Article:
The title page of the first edition
|Author||Johann Wolfgang von Goethe|
|Original title||Die Wahlverwandtschaften|
|Publisher||J. G. Cottaische Buchhandlung, Berlin|
Elective Affinities (German : Die Wahlverwandtschaften), also translated under the title Kindred by Choice, is the third novel by Johann Wolfgang von Goethe, published in 1809. The title is taken from a scientific term once used to describe the tendency of chemical species to combine with certain substances or species in preference to others. The novel is based on the metaphor of human passions being governed or regulated by the laws of chemical affinity, and examines whether or not the science and laws of chemistry undermine or uphold the institution of marriage, as well as other human social relations.
The book is situated around the city of Weimar. Goethe's main characters are Eduard and Charlotte, an aristocratic couple both in their second marriage, enjoying an idyllic but semi-dull life on the grounds of their rural estate. They invite the Captain, Eduard's childhood friend, and Ottilie, the beautiful, orphaned, coming-of-age niece of Charlotte, to live with them. The decision to invite Ottilie and the Captain is described as an "experiment" and this is exactly what it is. The house and its surrounding gardens are described as "a chemical retort in which the human elements are brought together for the reader to observe the resulting reaction."
Elective Affinities is supposed to be the first work to model human relationships as chemical reactions or chemical processes since the aphorism of the classical Greek philosopher Empedocles: "people who love each other mix like water and wine; people who hate each other segregate like water and oil."
The term "elective affinities" is based on the older notion of chemical affinities. In the late 19th century, German sociologist Max Weber, who had read the works of Goethe at the age of 14, used Goethe's conception of human "elective affinities" to formulate a large part of sociology.In early nineteenth century chemistry, the phrase "elective affinities" or chemical affinities was used to describe compounds that only interacted with each other under select circumstances. Goethe used this as an organizing metaphor for marriage, and for the conflict between responsibility and passion.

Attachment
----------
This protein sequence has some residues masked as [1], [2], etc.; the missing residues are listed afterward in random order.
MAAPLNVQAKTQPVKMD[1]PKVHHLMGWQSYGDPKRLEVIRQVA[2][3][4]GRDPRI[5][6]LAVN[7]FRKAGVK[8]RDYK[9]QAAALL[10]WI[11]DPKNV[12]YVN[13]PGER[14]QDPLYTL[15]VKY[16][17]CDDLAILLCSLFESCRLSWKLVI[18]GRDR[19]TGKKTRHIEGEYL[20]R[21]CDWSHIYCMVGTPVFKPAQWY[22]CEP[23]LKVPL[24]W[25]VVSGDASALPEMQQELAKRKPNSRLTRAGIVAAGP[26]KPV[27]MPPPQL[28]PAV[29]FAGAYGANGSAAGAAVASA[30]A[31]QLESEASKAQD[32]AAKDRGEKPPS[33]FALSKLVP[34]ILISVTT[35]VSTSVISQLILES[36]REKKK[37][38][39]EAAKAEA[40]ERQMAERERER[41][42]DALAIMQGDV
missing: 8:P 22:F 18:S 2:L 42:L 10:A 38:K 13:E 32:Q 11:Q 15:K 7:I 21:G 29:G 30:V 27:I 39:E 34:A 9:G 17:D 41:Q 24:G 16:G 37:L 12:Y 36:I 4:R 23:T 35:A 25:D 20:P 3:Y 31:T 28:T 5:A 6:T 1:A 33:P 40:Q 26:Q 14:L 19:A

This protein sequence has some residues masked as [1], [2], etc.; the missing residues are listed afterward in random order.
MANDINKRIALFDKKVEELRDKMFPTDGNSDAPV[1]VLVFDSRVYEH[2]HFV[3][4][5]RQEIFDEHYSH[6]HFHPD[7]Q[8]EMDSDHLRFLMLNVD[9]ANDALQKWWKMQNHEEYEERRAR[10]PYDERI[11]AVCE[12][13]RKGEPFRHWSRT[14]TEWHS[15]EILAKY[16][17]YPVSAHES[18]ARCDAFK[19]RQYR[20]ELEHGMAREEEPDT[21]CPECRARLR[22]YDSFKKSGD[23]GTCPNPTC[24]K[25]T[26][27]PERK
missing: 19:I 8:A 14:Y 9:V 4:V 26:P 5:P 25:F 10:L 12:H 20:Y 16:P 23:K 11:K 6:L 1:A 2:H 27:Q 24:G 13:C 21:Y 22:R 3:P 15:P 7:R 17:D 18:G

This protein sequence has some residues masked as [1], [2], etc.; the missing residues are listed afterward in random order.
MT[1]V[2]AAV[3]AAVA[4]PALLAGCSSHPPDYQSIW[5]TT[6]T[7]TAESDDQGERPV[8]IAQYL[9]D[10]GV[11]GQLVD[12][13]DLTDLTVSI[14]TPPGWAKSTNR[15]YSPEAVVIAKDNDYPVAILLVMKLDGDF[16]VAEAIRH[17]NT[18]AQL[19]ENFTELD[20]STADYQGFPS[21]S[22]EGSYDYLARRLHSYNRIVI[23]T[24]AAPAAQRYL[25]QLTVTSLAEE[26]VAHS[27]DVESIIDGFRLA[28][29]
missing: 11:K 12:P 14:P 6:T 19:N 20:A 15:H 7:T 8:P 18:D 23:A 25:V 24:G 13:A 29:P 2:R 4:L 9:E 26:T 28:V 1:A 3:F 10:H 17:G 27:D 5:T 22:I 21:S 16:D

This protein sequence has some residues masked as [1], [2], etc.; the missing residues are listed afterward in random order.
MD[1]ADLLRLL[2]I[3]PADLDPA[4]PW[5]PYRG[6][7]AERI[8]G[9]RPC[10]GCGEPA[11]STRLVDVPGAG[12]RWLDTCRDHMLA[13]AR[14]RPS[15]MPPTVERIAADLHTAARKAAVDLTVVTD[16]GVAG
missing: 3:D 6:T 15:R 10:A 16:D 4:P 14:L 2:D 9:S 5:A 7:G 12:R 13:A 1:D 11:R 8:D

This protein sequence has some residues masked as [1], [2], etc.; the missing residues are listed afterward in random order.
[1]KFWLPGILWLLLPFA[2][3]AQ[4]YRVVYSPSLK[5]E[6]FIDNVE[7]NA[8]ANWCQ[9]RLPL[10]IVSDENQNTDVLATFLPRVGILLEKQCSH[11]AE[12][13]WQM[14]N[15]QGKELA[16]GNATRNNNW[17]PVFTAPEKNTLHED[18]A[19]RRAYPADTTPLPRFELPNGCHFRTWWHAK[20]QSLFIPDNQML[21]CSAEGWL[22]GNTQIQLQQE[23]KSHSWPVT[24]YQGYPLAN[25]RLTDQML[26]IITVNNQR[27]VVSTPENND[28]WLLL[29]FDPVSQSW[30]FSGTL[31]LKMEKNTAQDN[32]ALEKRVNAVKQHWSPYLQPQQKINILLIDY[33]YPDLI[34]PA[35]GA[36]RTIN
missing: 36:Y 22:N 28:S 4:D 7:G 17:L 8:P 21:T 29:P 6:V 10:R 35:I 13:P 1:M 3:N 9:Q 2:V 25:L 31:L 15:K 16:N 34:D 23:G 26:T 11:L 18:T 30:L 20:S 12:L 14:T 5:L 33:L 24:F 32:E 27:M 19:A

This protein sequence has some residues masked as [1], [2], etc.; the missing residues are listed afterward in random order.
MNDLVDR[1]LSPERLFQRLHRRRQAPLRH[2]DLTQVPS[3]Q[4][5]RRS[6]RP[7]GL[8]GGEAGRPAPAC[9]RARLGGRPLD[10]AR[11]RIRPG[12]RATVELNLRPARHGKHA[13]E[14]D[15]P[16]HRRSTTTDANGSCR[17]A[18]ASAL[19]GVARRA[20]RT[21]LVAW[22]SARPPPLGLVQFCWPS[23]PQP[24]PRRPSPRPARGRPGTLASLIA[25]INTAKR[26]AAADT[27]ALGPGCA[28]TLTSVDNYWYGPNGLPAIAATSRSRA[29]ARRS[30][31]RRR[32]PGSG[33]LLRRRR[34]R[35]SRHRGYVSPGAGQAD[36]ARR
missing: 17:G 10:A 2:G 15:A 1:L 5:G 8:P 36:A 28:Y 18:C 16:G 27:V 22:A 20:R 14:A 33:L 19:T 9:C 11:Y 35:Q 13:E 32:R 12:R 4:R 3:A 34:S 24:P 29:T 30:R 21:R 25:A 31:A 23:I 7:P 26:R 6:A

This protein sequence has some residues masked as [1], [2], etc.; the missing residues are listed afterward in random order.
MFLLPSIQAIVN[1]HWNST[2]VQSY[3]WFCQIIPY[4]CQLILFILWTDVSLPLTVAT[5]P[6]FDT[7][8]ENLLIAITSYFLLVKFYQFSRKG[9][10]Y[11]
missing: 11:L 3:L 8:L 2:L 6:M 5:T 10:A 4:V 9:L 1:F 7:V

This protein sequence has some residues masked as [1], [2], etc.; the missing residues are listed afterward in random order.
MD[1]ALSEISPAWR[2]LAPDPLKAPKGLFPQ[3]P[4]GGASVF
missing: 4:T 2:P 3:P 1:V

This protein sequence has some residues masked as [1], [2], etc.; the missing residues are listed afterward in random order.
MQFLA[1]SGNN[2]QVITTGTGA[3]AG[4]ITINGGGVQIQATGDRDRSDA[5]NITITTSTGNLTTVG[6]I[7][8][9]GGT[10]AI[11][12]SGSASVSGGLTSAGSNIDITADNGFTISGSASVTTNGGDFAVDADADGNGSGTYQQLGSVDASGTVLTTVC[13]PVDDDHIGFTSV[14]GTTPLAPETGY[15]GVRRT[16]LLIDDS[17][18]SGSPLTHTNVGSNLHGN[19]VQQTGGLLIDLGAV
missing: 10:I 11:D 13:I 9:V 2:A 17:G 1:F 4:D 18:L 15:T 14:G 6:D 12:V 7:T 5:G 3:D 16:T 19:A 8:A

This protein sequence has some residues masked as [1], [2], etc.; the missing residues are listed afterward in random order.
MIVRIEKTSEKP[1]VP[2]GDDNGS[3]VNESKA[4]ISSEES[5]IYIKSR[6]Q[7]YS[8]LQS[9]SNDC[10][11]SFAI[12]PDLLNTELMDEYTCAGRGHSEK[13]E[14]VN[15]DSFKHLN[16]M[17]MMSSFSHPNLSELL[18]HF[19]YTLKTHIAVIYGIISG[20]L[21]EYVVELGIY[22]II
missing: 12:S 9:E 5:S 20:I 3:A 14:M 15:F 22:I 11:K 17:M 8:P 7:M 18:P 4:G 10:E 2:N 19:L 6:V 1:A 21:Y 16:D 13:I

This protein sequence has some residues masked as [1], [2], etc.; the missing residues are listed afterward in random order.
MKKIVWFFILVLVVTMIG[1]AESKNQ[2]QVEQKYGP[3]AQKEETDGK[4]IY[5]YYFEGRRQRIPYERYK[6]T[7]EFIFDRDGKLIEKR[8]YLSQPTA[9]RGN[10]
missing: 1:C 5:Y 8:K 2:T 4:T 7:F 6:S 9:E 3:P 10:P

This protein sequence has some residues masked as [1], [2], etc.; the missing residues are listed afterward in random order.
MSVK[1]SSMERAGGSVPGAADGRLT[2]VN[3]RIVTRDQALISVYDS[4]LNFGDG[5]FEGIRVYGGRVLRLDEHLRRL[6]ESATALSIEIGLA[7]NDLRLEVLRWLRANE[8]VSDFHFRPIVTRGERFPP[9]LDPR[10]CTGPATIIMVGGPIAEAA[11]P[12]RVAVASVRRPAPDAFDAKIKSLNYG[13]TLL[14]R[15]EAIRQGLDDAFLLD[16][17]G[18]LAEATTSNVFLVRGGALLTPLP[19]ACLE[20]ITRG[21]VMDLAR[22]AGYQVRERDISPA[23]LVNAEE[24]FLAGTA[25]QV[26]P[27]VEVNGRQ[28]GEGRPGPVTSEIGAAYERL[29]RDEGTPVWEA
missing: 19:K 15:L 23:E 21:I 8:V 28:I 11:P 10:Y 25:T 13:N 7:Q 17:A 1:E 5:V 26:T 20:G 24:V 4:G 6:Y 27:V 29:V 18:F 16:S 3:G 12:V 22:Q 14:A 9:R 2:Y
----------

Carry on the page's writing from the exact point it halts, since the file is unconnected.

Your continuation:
In the book, people are described as chemical species whose amorous affairs and relationships were pre-determined via chemical affinities similar to the pairings of alchemical species. Goethe outlined the view that passion, marriage, conflict, and free will are all subject to the laws of chemistry and in which the lives of human species are regulated no differently from the lives of chemical species.Opinions over the years have been split as to whether Goethe's theory was used in metaphor.
In the novella, the central chemical reaction that takes place is a double displacement reaction (double elective affinity), between a married couple Eduard and Charlotte (BA), at the end of their first year of marriage (for each their second marriage), and their two good friends the Captain and Ottilie (CD), respectively. The first marriages, for both Eduard and Charlotte, are described as having been marriages of financial convenience, essentially arranged marriages. Specifically, when they were younger, Eduard was married off to a rich older woman through the workings and insatiable greed of his father; Charlotte, likewise, when her prospects were none the best, was compelled or obliged to marry a wealthy man, whom she did not love.
In the fourth chapter, the characters detail the world's first ever verbally-depicted human double displacement chemical reaction. The chapter begins with description of the affinity map (reaction map) or 'topographical chart' as Goethe calls it. On this reaction map, we are told that on it 'the features of the estate and its surroundings were clearly depicted, on quite a large scale, in pen and in different colors, to which the Captain had give a firm basis by taking trigonometrical measurements'.
Next, to explain the reaction, we are told:
In her 2001 book Goethe's Elective Affinities and the Critics, she writes:
From the time of its publication to today, Goethe's novel, Die Wahlverwandtschaften (Elective Affinities, 1809), has aroused a storm of interpretive confusion. Readers fiercely debate the role of the chemical theory of elective affinities presented in the novel. Some argue that it suggests a philosophy of nature that is rooted in fate. Others maintain that it is about free choice. Others believe that the chemical theory is merely a structural device that allows the author to foreshadow events in the novel and bears no relevance to the greater issues of the novel.